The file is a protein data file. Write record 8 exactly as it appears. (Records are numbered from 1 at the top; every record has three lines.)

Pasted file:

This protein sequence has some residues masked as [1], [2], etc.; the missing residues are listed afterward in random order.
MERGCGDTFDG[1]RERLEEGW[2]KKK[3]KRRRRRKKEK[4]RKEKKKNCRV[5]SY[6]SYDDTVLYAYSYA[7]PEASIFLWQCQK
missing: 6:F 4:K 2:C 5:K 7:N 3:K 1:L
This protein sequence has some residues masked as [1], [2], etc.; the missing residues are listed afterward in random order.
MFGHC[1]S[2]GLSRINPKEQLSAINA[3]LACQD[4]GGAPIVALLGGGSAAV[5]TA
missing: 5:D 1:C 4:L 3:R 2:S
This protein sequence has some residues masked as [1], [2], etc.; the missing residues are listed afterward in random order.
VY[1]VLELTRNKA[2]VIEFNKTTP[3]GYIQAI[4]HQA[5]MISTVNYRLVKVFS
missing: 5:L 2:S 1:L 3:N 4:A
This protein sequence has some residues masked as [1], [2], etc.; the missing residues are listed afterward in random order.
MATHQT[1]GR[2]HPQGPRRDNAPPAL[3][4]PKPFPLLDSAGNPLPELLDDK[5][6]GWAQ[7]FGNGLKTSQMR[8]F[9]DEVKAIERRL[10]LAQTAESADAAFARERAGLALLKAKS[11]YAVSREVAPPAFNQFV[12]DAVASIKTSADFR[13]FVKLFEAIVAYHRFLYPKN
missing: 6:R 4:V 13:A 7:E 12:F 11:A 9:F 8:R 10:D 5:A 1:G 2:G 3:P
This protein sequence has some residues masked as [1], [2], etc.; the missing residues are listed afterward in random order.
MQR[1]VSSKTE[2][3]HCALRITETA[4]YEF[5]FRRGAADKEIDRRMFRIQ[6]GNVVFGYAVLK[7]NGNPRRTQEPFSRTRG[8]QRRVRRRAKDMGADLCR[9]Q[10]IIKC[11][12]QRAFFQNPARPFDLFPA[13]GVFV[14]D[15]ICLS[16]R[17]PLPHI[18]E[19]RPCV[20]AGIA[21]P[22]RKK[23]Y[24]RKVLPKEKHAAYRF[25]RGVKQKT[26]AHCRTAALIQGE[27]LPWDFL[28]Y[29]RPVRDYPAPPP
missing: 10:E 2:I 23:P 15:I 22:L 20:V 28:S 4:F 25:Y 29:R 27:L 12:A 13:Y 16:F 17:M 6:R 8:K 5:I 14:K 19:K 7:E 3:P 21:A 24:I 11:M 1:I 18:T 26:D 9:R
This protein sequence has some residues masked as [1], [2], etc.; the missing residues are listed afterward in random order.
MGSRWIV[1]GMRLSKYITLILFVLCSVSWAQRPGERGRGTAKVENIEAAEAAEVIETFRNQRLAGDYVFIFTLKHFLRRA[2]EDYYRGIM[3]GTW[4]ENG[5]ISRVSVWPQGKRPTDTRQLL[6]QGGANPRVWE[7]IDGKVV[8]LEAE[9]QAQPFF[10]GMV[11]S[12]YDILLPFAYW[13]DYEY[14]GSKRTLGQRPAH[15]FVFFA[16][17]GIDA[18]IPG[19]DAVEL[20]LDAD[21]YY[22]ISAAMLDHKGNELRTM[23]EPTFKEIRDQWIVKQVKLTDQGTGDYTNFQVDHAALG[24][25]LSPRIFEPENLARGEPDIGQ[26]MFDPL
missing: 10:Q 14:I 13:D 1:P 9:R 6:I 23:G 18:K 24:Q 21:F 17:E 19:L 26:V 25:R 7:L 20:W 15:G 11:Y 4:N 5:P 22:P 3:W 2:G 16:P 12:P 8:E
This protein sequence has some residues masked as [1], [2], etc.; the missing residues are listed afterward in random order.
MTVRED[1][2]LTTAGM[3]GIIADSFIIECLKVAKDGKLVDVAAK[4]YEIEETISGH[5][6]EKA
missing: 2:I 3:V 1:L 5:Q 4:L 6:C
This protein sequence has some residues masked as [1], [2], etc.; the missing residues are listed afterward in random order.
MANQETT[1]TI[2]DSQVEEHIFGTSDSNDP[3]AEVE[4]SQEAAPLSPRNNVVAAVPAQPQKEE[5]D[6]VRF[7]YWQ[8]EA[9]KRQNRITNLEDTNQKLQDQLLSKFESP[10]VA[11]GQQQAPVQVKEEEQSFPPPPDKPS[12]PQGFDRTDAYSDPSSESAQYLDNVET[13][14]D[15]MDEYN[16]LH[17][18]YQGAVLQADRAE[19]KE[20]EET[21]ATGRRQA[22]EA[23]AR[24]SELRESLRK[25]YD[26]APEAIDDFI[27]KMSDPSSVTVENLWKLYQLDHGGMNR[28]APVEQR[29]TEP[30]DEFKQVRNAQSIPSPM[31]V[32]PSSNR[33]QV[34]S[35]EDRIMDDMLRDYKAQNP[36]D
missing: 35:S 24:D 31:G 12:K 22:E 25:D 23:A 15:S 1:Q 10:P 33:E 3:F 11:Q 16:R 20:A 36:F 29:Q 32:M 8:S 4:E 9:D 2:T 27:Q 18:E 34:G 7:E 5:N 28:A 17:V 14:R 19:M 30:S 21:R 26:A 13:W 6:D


This protein sequence has some residues masked as [1], [2], etc.; the missing residues are listed afterward in random order.
MANQETT[1]TI[2]DSQVEEHIFGTSDSNDP[3]AEVE[4]SQEAAPLSPRNNVVAAVPAQPQKEE[5]D[6]VRF[7]YWQ[8]EA[9]KRQNRITNLEDTNQKLQDQLLSKFESP[10]VA[11]GQQQAPVQVKEEEQSFPPPPDKPS[12]PQGFDRTDAYSDPSSESAQYLDNVET[13][14]D[15]MDEYN[16]LH[17][18]YQGAVLQADRAE[19]KE[20]EET[21]ATGRRQA[22]EA[23]AR[24]SELRESLRK[25]YD[26]APEAIDDFI[27]KMSDPSSVTVENLWKLYQLDHGGMNR[28]APVEQR[29]TEP[30]DEFKQVRNAQSIPSPM[31]V[32]PSSNR[33]QV[34]S[35]EDRIMDDMLRDYKAQNP[36]D
missing: 35:S 24:D 31:G 12:K 22:E 25:D 23:A 15:S 1:Q 10:P 33:E 3:F 11:Q 16:R 20:A 36:F 29:Q 32:M 8:S 4:E 9:D 2:T 27:Q 18:E 34:G 7:E 5:N 28:A 17:V 14:R 19:M 30:S 21:R 26:A 13:W 6:D